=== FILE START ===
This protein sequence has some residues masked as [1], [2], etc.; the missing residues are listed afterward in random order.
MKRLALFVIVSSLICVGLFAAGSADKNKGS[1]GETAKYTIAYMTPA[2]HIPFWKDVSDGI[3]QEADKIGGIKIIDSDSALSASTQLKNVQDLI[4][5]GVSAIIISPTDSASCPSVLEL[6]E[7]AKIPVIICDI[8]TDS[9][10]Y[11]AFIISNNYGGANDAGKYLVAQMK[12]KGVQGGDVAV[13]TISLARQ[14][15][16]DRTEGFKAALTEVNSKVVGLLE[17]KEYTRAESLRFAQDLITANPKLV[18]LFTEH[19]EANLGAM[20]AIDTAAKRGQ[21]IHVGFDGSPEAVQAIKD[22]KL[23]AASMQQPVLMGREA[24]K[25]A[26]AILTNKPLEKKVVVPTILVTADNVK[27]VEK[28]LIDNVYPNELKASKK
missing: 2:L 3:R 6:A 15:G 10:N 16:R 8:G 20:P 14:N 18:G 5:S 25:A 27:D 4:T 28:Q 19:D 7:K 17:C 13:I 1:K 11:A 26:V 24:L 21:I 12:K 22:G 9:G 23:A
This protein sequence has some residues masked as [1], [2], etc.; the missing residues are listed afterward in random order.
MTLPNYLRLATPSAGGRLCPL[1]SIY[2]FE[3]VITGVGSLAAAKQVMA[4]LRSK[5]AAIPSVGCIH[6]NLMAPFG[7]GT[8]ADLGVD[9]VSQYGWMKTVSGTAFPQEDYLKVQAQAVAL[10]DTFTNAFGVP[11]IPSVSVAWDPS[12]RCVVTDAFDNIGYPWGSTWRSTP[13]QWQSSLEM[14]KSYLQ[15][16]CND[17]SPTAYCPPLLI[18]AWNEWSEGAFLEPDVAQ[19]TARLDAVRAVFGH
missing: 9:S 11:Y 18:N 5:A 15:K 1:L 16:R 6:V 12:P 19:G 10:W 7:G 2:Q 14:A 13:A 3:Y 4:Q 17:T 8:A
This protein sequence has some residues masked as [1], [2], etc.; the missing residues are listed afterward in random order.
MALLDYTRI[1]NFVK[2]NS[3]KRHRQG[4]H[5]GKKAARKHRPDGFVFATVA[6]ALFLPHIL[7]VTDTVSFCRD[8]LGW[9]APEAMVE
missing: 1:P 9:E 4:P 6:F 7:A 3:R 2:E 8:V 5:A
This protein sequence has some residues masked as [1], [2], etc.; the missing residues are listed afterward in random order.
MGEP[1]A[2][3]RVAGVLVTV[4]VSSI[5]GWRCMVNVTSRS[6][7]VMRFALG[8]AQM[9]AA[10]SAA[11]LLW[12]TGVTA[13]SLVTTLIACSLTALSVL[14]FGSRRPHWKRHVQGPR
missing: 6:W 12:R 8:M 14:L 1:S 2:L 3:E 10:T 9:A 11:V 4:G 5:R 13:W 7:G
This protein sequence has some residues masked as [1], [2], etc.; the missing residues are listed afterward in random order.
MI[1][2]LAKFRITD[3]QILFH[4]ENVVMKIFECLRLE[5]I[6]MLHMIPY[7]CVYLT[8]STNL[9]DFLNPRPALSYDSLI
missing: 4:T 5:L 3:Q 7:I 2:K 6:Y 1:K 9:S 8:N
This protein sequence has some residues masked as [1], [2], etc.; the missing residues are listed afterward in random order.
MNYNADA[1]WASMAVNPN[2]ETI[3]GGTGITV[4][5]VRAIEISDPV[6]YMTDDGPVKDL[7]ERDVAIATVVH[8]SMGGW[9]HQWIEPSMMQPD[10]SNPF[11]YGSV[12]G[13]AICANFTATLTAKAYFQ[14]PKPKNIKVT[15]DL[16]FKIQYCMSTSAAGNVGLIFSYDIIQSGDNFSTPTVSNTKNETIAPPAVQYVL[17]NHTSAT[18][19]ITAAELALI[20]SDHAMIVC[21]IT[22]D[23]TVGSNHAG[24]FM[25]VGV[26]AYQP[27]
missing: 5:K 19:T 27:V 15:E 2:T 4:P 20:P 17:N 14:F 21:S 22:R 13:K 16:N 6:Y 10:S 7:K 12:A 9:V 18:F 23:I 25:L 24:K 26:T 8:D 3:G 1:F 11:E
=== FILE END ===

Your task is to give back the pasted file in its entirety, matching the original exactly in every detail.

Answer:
This protein sequence has some residues masked as [1], [2], etc.; the missing residues are listed afterward in random order.
MKRLALFVIVSSLICVGLFAAGSADKNKGS[1]GETAKYTIAYMTPA[2]HIPFWKDVSDGI[3]QEADKIGGIKIIDSDSALSASTQLKNVQDLI[4][5]GVSAIIISPTDSASCPSVLEL[6]E[7]AKIPVIICDI[8]TDS[9][10]Y[11]AFIISNNYGGANDAGKYLVAQMK[12]KGVQGGDVAV[13]TISLARQ[14][15][16]DRTEGFKAALTEVNSKVVGLLE[17]KEYTRAESLRFAQDLITANPKLV[18]LFTEH[19]EANLGAM[20]AIDTAAKRGQ[21]IHVGFDGSPEAVQAIKD[22]KL[23]AASMQQPVLMGREA[24]K[25]A[26]AILTNKPLEKKVVVPTILVTADNVK[27]VEK[28]LIDNVYPNELKASKK
missing: 2:L 3:R 6:A 15:G 10:N 16:R 8:G 20:P 14:N 18:G 5:S 25:A 27:D 4:T 28:Q 19:D 7:K 17:C 13:I 1:K 11:A 26:V 24:L 21:I 12:K 22:G 9:G 23:A
This protein sequence has some residues masked as [1], [2], etc.; the missing residues are listed afterward in random order.
MTLPNYLRLATPSAGGRLCPL[1]SIY[2]FE[3]VITGVGSLAAAKQVMA[4]LRSK[5]AAIPSVGCIH[6]NLMAPFG[7]GT[8]ADLGVD[9]VSQYGWMKTVSGTAFPQEDYLKVQAQAVAL[10]DTFTNAFGVP[11]IPSVSVAWDPS[12]RCVVTDAFDNIGYPWGSTWRSTP[13]QWQSSLEM[14]KSYLQ[15][16]CND[17]SPTAYCPPLLI[18]AWNEWSEGAFLEPDVAQ[19]TARLDAVRAVFGH
missing: 9:S 11:Y 18:N 5:A 15:K 1:L 16:R 6:V 12:P 19:G 10:W 7:G 2:Q 14:A 13:A 3:Y 4:Q 17:T 8:A
This protein sequence has some residues masked as [1], [2], etc.; the missing residues are listed afterward in random order.
MALLDYTRI[1]NFVK[2]NS[3]KRHRQG[4]H[5]GKKAARKHRPDGFVFATVA[6]ALFLPHIL[7]VTDTVSFCRD[8]LGW[9]APEAMVE
missing: 1:P 9:E 4:P 6:F 7:A 3:R 2:E 8:V 5:A
This protein sequence has some residues masked as [1], [2], etc.; the missing residues are listed afterward in random order.
MGEP[1]A[2][3]RVAGVLVTV[4]VSSI[5]GWRCMVNVTSRS[6][7]VMRFALG[8]AQM[9]AA[10]SAA[11]LLW[12]TGVTA[13]SLVTTLIACSLTALSVL[14]FGSRRPHWKRHVQGPR
missing: 6:W 12:R 8:M 14:L 1:S 2:L 3:E 10:T 9:A 11:V 4:G 5:R 13:W 7:G
This protein sequence has some residues masked as [1], [2], etc.; the missing residues are listed afterward in random order.
MI[1][2]LAKFRITD[3]QILFH[4]ENVVMKIFECLRLE[5]I[6]MLHMIPY[7]CVYLT[8]STNL[9]DFLNPRPALSYDSLI
missing: 4:T 5:L 3:Q 7:I 2:K 6:Y 1:K 9:S 8:N
This protein sequence has some residues masked as [1], [2], etc.; the missing residues are listed afterward in random order.
MNYNADA[1]WASMAVNPN[2]ETI[3]GGTGITV[4][5]VRAIEISDPV[6]YMTDDGPVKDL[7]ERDVAIATVVH[8]SMGGW[9]HQWIEPSMMQPD[10]SNPF[11]YGSV[12]G[13]AICANFTATLTAKAYFQ[14]PKPKNIKVT[15]DL[16]FKIQYCMSTSAAGNVGLIFSYDIIQSGDNFSTPTVSNTKNETIAPPAVQYVL[17]NHTSAT[18][19]ITAAELALI[20]SDHAMIVC[21]IT[22]D[23]TVGSNHAG[24]FM[25]VGV[26]AYQP[27]
missing: 5:K 19:T 27:V 15:E 2:T 4:P 20:P 17:N 14:F 21:S 22:R 13:K 16:N 6:Y 10:S 7:K 12:A 9:V 18:F 23:I 25:L 24:K 26:T 8:D 3:G 1:F 11:E